People are always surprised when I tell them the kind of money I’ve made on eBay selling my old clothes and shoes. The very first thing I ever decided to sell on eBay was an Herve Leger dress that I had purchased on sale at the store for $500. I wore it about 5 times, but realized after a year that it was about a size (or two) too small for me, and no matter how much food I didn’t eat I would never be able to squeeze into it again. I threw it on ebay with a starting price of $300. A bidding war ensued and the freaking thing sold for $610. That means that I was actually PAID to wear this child-sized dress, and not in a cheap hooker/private dancer sort of way. Here’s my guide for how to sell on eBay like a pro:
I would only suggest selling your high-end items – I’ve learned that people are generally only willing to purchase something used if it’s designer or truly vintage (i.e.: not zara circa 2004).
What You’ll Need:
1. eBay account – This is easy to set up and listing usually costs less than a dollar. If your item sells, Ebay charges a final selling fee of 9%.
2. Paypal account – This is the best/safest way to complete your transactions. You will link this to your eBay account and pay a 2.9% fee to collect your money. It is then free to transfer that money right into the bank account that you link with Paypal.
Here’s How To Do It:
1.Take Pictures: Above is a listing I created for a pair of Louboutin shoes. You want to take pictures of all angles – the front, side and bottom of shoes – and front, back and pic of the size tag for clothes. I also suggest taking a pic of clothing on – so find someone to take your photo in the item so people can see how it fits. The more photos the better, and they only cost 0.15 each to add. View the eBay tutorial on taking pictures here. I find that taking photos in the daylight against a solid background is best, and if there is anything wrong with the item you’re selling that can’t be fixed (like a big scratch or stain), make sure you take a picture of it as well. You don’t want someone giving you a bad review, preventing others from wanting to buy from you in the future.
2. Figure out how to price it: I usually will search for similar items on ebay first to see how much other people are asking/paying. Ebay also has a feature that will give you an estimate of what your item is worth based on similar sales. Ultimately you want to start the bidding at the lowest price you are willing to let the item go for. If it’s been unworn for more than a year, it’s not worth very much to you anymore, is it? Lower starting prices encourage bidding, so keep that in mind. It may take a couple times of lowering the price slightly to find what gets people watching.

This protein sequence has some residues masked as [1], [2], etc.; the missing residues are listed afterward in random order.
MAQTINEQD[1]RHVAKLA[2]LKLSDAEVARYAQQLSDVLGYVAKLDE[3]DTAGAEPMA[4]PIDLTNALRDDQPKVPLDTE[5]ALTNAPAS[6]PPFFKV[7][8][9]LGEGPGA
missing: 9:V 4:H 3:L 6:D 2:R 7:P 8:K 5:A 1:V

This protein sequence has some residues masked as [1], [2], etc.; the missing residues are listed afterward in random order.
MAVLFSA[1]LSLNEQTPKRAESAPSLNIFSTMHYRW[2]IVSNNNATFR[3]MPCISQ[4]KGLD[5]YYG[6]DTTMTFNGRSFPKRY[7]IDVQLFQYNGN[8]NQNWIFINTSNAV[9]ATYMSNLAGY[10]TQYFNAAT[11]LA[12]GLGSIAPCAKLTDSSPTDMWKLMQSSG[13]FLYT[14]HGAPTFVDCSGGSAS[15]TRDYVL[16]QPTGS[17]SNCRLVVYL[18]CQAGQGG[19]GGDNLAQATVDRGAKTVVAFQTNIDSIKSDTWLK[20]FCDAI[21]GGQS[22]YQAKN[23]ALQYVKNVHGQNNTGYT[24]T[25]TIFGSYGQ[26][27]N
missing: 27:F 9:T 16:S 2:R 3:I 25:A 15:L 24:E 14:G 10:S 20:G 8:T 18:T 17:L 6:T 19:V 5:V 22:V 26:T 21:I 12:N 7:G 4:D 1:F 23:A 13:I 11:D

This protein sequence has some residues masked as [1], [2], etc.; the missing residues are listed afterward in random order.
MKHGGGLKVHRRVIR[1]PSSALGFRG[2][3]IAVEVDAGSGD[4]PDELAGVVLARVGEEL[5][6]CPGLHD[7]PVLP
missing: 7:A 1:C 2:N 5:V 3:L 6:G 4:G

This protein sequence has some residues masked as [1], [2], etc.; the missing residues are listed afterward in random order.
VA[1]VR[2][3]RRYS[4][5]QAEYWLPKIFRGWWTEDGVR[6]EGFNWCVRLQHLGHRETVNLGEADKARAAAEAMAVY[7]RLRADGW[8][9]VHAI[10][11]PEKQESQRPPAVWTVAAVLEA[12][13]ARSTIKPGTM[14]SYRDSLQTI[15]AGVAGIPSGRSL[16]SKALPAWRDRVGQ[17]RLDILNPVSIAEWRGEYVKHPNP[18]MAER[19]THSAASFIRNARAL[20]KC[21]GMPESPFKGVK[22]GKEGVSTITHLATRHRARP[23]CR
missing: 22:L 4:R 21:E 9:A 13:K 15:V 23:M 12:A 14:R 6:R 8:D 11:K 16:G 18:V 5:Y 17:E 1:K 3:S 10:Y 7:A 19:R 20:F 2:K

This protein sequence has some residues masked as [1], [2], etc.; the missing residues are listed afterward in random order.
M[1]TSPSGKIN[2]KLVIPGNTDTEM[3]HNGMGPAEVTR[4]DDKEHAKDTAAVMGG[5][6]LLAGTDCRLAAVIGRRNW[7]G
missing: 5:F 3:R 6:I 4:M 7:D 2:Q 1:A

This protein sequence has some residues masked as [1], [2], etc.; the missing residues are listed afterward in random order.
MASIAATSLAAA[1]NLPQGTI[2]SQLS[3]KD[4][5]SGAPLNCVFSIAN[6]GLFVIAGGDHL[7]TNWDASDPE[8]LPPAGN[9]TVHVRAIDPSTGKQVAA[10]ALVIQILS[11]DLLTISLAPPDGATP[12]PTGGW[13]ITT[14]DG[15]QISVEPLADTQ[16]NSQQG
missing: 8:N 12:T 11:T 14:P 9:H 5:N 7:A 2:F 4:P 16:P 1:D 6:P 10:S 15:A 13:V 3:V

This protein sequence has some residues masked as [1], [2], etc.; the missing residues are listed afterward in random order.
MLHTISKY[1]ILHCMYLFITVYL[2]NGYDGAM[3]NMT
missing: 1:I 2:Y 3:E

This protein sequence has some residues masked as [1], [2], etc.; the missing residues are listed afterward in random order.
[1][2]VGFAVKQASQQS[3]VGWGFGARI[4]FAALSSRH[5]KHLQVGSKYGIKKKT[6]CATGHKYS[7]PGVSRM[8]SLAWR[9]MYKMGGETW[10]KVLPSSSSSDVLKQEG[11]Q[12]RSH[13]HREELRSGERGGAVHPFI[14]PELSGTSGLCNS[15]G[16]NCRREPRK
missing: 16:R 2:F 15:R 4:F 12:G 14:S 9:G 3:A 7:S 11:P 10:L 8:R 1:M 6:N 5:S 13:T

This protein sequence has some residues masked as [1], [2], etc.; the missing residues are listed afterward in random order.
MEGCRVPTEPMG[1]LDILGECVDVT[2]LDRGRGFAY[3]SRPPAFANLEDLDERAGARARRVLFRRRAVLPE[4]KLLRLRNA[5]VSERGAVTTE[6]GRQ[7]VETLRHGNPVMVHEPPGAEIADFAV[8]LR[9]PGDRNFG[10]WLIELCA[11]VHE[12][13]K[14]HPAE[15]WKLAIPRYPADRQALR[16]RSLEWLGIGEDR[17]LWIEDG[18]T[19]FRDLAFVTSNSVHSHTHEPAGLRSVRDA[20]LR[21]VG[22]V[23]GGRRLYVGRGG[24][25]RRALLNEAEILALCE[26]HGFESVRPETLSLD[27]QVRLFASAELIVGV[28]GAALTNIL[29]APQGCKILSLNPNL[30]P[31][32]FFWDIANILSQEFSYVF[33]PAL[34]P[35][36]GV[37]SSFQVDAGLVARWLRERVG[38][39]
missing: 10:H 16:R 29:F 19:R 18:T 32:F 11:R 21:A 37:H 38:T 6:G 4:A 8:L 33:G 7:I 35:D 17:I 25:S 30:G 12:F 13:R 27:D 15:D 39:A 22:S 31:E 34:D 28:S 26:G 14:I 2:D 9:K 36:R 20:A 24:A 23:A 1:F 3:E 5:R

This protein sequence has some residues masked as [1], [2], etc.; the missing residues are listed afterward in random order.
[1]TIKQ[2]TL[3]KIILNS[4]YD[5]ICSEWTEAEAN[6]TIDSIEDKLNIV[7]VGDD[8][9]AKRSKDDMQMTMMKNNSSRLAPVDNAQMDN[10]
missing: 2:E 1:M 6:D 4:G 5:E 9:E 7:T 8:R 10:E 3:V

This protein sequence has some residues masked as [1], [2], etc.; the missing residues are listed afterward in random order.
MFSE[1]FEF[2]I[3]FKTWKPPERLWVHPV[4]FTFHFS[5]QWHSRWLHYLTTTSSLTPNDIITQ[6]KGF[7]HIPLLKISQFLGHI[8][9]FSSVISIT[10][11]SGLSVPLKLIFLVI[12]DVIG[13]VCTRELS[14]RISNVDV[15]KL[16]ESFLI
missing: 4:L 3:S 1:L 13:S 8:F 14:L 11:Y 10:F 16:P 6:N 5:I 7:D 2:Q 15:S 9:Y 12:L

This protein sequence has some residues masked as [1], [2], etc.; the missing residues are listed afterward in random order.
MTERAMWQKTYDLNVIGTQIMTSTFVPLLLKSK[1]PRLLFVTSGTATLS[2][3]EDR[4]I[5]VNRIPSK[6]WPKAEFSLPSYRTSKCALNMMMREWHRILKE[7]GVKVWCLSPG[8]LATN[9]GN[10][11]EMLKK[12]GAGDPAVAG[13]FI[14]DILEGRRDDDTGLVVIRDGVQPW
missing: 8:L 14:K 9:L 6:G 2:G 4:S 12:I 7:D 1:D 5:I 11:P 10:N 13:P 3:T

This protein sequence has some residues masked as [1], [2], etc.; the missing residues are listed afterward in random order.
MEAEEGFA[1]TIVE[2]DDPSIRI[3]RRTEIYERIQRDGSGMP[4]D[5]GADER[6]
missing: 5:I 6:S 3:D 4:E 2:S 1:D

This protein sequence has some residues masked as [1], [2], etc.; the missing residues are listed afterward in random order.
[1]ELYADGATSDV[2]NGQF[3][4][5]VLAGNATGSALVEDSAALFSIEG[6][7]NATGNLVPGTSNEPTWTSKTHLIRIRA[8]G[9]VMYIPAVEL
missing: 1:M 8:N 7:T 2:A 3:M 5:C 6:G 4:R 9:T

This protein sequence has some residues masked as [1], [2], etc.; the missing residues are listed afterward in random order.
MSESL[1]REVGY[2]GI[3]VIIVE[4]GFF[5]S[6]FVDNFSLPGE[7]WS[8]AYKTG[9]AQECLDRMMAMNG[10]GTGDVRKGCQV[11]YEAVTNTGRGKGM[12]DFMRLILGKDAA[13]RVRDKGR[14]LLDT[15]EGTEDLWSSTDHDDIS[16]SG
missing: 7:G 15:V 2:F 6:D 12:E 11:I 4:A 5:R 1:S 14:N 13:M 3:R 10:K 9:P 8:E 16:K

3. Write a great description: I am guilty of copying and pasting other peoples amazing descriptions of the same or similar item and using it as my own. I’ll also troll Google for the product descriptions of the item and copy them. Make sure you detail the condition (ie very lightly used, or in great “pre-loved” condition) as well as any defects, and be clear about the sizing/fit. For example, Louboutin’s run small so be sure to let people know how true they are to size. I also find that including measurements of items really help – like the total length, width, etc., especially if there are no photos of the item on a body.
4. Play the waiting game: My favorite part. I love checking in online or using the app to see how many people are “watching” my item. Ebay will notify you if there are bids. Ideally you want bidding to start early so a war ensues and the price goes up early in the game (hence a lower starting price). Your item may not sell the first time around, and that’s fine – with such low listing costs, just re-list it until it does, and try lowering the price a little to generate interest.
5. Ship your item: Never ship your item until ebay informs you that the buyer has PAID. When they do, shoes should be put in either their shoebox or a duster bag if you have one, and ship them in either the flat rate box at the post office or a small box (or envelope if they fit). Clothes often fit in the USPS envelopes (the cheapest way to ship). Otherwise you’ll need to buy boxes and make sure they are packaged with care. Also please make sure they’re cleaned! No one wants a sweatshirt that smells like your grandma died in it.
Leave feedback for your buyer – transfer the money from pay pal to your bank account – and boom you’ve made cash from something you would never likely wear again (like slip-on leapord shoes).